PROFILING HIS BEST ATTRIBUTES ASSESSING HIS FUTURE ANALYSING HIS STATS LEARNING ABOUT HIS STORY SO FAR
Who is Gianluca Scamacca?
The days of the lumpy centre-forward are numbered. But mobile, 6′5″ strikers that combine a dominant athletic profile with a well-rounded – though still developing – technical skillset? Every team can use one of those. Introducing: Gianluca Scamacca.
It has taken a while for the Italian to apply himself at senior level. For years, he has excelled at international level after debuting for Italy’s under-17 side as a 15-year-old.
While he has flourished at youth level, he has often struggled to translate his dominant performances to senior club level. First, Scamacca had a torrid time in the Netherlands with PSV Eindhoven after leaving boyhood club AS Roma as a 16-year-old. His return to Italy with Sassuolo then saw him move on loan to Cremonese in Serie B and PEC Zwolle, where he struggled to play significant minutes.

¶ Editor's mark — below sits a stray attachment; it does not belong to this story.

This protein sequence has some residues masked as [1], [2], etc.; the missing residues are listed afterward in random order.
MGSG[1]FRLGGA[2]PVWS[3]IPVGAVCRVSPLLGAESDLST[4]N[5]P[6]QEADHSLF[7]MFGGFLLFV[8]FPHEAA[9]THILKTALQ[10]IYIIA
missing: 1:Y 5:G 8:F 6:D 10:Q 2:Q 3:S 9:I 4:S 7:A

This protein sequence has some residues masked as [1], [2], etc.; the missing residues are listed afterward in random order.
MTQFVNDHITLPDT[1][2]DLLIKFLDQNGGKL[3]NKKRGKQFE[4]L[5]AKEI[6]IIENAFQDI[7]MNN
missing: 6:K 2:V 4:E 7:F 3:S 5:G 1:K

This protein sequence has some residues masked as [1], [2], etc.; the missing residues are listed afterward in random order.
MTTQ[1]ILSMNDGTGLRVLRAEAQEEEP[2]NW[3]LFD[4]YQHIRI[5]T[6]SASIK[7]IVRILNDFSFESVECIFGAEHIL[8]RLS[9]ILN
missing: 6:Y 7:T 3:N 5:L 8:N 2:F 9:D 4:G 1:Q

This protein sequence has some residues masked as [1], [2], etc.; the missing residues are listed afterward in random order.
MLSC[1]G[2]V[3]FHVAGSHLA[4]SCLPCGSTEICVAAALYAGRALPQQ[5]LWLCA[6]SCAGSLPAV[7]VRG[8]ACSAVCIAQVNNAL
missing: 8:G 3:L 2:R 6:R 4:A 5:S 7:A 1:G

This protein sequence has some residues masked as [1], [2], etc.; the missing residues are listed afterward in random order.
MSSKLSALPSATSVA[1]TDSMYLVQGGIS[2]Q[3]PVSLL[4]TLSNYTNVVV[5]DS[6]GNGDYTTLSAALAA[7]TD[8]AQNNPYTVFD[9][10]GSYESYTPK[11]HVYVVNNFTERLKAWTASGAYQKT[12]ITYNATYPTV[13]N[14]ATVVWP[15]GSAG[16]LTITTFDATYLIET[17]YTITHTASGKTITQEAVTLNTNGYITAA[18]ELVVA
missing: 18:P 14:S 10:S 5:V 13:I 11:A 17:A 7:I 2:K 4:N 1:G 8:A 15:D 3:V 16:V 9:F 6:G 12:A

Eventually, last season’s loan move to Ascoli heralded the long-awaited emergence of Scamacca at senior level. 13 goals in just under 2,500 minutes in Italy’s second division was a healthy return for a young striker still learning to manage the jump in physicality from youth to senior level.
This season on loan in Serie A has seen further acclimation. While the goals have been hard to come by in a relegation-threatened Genoa team, Scamacca looks more and more capable of becoming a physically dominant presence.
Gianluca Scamacca's style of play
It has taken some time for the 22-year-old to settle into senior football. Despite his height as a teenager, he was not physically equipped to deal with the senior game in the same way a ready-made player like Erling Braut Haaland was during his emergence in 2019.
Scamacca is not the explosive powerhouse that the Norwegian is; he is slimmer and more agile, but lacks the same raw straight-line speed and ability to bulldoze through defenders.